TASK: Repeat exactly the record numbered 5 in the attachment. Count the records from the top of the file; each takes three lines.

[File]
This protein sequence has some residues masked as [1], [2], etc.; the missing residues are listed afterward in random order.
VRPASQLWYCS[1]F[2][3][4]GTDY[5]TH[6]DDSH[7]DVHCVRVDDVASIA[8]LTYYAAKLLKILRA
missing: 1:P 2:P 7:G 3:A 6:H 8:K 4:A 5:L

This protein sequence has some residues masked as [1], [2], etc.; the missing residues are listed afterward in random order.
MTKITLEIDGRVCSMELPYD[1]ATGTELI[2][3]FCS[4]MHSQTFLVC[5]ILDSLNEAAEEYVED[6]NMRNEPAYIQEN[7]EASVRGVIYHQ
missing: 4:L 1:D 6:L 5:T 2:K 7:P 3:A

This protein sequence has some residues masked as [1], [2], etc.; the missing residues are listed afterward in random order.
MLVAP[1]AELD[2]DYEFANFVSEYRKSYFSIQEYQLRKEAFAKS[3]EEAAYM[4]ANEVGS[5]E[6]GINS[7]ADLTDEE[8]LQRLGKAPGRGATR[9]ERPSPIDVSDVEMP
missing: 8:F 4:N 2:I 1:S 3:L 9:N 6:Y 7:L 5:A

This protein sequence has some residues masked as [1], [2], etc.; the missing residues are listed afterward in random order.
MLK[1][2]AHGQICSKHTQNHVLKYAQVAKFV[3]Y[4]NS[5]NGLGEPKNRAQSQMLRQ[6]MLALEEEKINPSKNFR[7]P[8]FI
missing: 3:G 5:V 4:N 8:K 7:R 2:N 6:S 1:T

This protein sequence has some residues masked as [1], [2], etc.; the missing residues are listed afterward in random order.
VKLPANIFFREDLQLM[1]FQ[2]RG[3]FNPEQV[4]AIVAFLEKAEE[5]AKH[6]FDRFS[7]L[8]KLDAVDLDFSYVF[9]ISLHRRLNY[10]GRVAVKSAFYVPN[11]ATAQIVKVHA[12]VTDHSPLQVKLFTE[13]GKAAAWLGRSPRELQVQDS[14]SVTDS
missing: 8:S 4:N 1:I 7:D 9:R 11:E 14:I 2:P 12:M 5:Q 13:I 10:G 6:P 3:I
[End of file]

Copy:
This protein sequence has some residues masked as [1], [2], etc.; the missing residues are listed afterward in random order.
VKLPANIFFREDLQLM[1]FQ[2]RG[3]FNPEQV[4]AIVAFLEKAEE[5]AKH[6]FDRFS[7]L[8]KLDAVDLDFSYVF[9]ISLHRRLNY[10]GRVAVKSAFYVPN[11]ATAQIVKVHA[12]VTDHSPLQVKLFTE[13]GKAAAWLGRSPRELQVQDS[14]SVTDS
missing: 8:S 4:N 1:I 7:D 9:R 11:E 14:I 2:P 12:M 5:Q 13:I 10:G 6:P 3:I